Vector Math Functions - Wudan

A Vector is 3 floating point numbers (in Q3 based SDKs, it is type vec3_t), which generally represent either an Axis or a Coordinate. Both kinds have an X, Y and Z component.

Frequently, where there are vec3_t's, there are also Vector Mathematics involved, which can seem complicated, because they don't give you a clue what they're doing just by looking at them. Eventually, you'll be able to visualize what the Vector manipulation functions are doing just as easily as you'd visualize regular operators.

Here are some Vector Math Functions:

VectorAdd

void VectorAdd( const vec3_t veca, const vec3_t vecb, vec3_t out )

{

out[0] = veca[0] + vecb[0];

out[1] = veca[1] + vecb[1];

out[2] = veca[2] + vecb[2];

}

Adds the components of vec3_t veca and the corresponding components of vec3_t vecb, which results in vec3_t out, which is a brand new vector.
{

out[0] = veca[0] + vecb[0];

out[1] = veca[1] + vecb[1];

out[2] = veca[2] + vecb[2];

}

VectorSubtract

void VectorSubtract( const vec3_t veca, const vec3_t vecb, vec3_t out )

{

out[0] = veca[0] - vecb[0];

out[1] = veca[1] - vecb[1];

out[2] = veca[2] - vecb[2];

}

Subtracts the components of vec3_t veca by the corresponding components of vec3_t vecb, results in vec3_t out, which is a brand new vector.
{

out[0] = veca[0] - vecb[0];

out[1] = veca[1] - vecb[1];

out[2] = veca[2] - vecb[2];

}

VectorCopy

void VectorCopy( const vec3_t in, vec3_t out )

{

out[0] = in[0];

out[1] = in[1];

out[2] = in[2];

}

Sets the Values for vec3_t out equal to vec3_t in.
{

out[0] = in[0];

out[1] = in[1];

out[2] = in[2];

}

VectorScale

void VectorScale( const vec3_t in, vec_t scale, vec3_t out )

{

out[0] = in[0] * scale;

out[1] = in[1] * scale;

out[2] = in[2] * scale;

}

Takes vec3_t in, multplies each component by vec_t scale (which is float type), sets the results of each to the corresponding values of vec3_t out. A value of 2.0 in vec_t scale would double the values in vec3_t out, which is a new vector.
{

out[0] = in[0] * scale;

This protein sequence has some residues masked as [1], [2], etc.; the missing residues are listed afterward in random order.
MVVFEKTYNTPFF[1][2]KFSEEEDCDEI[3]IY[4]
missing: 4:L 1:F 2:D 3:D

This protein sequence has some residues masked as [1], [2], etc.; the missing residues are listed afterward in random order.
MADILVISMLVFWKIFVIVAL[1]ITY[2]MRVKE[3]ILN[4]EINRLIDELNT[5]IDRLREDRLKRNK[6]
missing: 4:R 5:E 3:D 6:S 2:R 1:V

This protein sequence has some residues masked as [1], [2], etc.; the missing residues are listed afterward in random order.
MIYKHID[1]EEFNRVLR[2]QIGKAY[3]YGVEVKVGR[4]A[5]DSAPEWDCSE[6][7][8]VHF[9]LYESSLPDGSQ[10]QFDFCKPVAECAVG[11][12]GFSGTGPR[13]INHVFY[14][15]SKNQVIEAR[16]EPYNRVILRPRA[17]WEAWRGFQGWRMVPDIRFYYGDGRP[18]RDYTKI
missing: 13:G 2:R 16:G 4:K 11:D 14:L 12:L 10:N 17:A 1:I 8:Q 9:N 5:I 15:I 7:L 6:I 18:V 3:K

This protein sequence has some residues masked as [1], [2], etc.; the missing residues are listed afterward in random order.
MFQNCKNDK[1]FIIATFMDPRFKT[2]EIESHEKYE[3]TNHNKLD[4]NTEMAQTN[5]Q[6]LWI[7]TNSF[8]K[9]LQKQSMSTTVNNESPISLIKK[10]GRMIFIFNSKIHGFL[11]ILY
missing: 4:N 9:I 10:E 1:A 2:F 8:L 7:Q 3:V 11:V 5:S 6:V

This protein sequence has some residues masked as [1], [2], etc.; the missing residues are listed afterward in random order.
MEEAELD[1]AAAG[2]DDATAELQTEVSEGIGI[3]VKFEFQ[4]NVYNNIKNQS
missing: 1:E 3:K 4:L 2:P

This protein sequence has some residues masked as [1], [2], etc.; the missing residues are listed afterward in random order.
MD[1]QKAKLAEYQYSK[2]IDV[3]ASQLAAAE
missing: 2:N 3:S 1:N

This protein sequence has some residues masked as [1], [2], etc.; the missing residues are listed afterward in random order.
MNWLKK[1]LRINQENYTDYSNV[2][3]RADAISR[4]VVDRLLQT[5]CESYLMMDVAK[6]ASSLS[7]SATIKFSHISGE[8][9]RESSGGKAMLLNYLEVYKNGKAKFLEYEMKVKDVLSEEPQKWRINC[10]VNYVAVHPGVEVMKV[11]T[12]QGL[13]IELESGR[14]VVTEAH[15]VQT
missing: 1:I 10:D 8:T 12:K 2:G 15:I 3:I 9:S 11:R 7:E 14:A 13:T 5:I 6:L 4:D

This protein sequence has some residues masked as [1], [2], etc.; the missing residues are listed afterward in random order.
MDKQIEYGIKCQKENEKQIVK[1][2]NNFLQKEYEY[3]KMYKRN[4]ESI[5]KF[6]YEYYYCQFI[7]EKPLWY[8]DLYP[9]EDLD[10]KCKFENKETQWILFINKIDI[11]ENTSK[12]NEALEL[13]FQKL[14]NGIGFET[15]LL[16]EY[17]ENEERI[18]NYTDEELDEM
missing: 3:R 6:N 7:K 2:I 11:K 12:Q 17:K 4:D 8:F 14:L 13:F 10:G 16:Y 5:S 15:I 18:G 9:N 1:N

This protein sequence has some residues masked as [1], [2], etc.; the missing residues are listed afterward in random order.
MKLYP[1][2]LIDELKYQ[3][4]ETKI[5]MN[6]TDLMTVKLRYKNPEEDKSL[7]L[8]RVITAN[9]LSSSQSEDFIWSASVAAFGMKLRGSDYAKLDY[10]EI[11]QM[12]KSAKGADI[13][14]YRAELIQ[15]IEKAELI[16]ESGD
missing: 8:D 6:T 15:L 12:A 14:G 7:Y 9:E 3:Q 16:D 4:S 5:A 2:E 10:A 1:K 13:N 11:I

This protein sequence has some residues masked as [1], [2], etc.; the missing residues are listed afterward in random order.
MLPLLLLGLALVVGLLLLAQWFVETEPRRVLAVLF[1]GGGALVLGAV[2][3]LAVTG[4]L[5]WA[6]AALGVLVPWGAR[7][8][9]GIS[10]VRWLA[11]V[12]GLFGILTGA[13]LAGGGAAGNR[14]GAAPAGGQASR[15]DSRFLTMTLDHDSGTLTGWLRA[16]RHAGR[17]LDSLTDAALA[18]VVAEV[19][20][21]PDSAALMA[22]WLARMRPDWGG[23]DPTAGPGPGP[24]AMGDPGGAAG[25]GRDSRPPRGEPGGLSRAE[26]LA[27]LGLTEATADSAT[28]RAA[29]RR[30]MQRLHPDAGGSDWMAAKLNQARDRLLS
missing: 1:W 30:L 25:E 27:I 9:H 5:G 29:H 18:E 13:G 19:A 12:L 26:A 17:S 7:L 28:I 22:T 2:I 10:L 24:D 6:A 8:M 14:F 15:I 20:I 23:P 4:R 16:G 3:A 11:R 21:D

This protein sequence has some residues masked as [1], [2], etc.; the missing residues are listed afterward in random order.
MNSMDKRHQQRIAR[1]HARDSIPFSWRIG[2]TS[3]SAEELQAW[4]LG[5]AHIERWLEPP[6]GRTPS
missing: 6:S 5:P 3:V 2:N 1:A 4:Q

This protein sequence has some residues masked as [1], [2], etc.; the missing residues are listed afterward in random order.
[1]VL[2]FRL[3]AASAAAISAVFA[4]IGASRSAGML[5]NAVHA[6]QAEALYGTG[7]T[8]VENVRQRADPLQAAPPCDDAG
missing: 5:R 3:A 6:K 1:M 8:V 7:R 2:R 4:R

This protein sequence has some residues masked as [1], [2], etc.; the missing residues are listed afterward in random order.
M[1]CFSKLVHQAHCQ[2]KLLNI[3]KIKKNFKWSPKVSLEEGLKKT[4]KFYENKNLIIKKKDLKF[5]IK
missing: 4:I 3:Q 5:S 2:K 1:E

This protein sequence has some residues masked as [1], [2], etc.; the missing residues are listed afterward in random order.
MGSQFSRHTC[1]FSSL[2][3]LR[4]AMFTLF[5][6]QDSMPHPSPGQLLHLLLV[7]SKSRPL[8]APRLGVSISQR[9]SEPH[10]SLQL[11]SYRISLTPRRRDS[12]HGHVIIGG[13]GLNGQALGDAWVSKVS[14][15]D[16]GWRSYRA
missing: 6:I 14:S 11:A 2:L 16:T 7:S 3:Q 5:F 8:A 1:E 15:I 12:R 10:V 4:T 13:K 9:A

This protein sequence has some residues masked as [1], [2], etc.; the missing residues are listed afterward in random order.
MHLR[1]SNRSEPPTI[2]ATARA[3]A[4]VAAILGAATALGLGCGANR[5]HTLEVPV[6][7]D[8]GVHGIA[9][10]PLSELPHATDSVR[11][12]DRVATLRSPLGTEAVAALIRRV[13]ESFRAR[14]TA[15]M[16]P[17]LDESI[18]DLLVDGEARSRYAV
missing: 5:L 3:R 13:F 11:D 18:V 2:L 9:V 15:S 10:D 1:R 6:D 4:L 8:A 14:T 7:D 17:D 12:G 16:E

out[1] = in[1] * scale;

out[2] = in[2] * scale;

}

VectorSet

void VectorSet( vec3_t veca, float x, float y, float z)

{

veca[0] = x;

veca[1] = y;

veca[2] = z;

)

Sets the corresponding components of vec3_t veca to float values x, y, and z.
{

veca[0] = x;

veca[1] = y;

veca[2] = z;

)

VectorClear

void VectorClear( vec3_t veca )

{

veca[0] = veca[1] = veca[2] = 0.0;

}

This sets the value of each component of vec3_t veca to zero.
{

veca[0] = veca[1] = veca[2] = 0.0;

}

VectorNegate

void VectorNegate( const vec3_t veca, vec3_t vecb )

{

vecb[0] = -veca[0];

vecb[1] = -veca[1];

vecb[2] = -veca[2];

}

Sets each component of vec3_t vecb equal to negative (or flipped) values of vec3_t veca.
{

vecb[0] = -veca[0];

vecb[1] = -veca[1];

vecb[2] = -veca[2];

}

VectorMA

void VectorMA( const vec3_t veca, float scale,

const vec3_t vecb, vec3_t vecc)

{

vecc[0] = veca[0] + scale * vecb[0];

vecc[1] = veca[1] + scale * vecb[1];

vecc[2] = veca[2] + scale * vecb[2];

}

This is half VectorScale, half VectorAdd. It multiplies each component of vec3_t vecb by the value of float scale, then adds each the corresponding components of vec3_t veca, resulting in vec3_t vecc.
const vec3_t vecb, vec3_t vecc)

{

vecc[0] = veca[0] + scale * vecb[0];

vecc[1] = veca[1] + scale * vecb[1];

vecc[2] = veca[2] + scale * vecb[2];

}

It looks complicated, which understates the super-cool uses of this function. Let's say you wanted to put something at about half the distance between two coordinate vectors - we'll call them vec3_t here and vec3_t there. First, you'd subtract here from there, resulting in new vec3_t displacement. Next, you'd call VectorMA, using a scale value of 0.5 (ergo, halfway), which would set the value of vec3_t halfwaymark, which would be exactly halfway from here to there. It would look like this:

VectorSubtract( there, here, displacement );

VectorMA( here, 0.5, displacement, halfwaymark );

VectorMA( here, 0.5, displacement, halfwaymark );

DotProduct

vec_t DotProduct( const vec3_t v1, const vec3_t v2 )

{

return v1[0]*v2[0] + v1[1]*v2[1] + v1[2]*v2[2];

}

Might not seem like much, just multiplication, but it's actually used often enough - it'll return a float (as listed above, a vec_t, which is of float type.)
{

return v1[0]*v2[0] + v1[1]*v2[1] + v1[2]*v2[2];

}

One of it's most relevant uses is in bg_pmove.c, called in PM_Accelerate:

currentspeed = DotProduct (pm->ps->velocity, wishdir);

You see, the function of PM_Accelerate needs to know the players exact speed, to make it easier for itself, and the speed when it comes in to PM_Accelerate is a vector - hardly useful when you want to do regular math with it. So, it calls DotProduct on the velocity ( a vector ) and the wishdir ( direction the player is facing ) and it simplifies what could have been 2 or 3 extra mathematic functions, in to 1.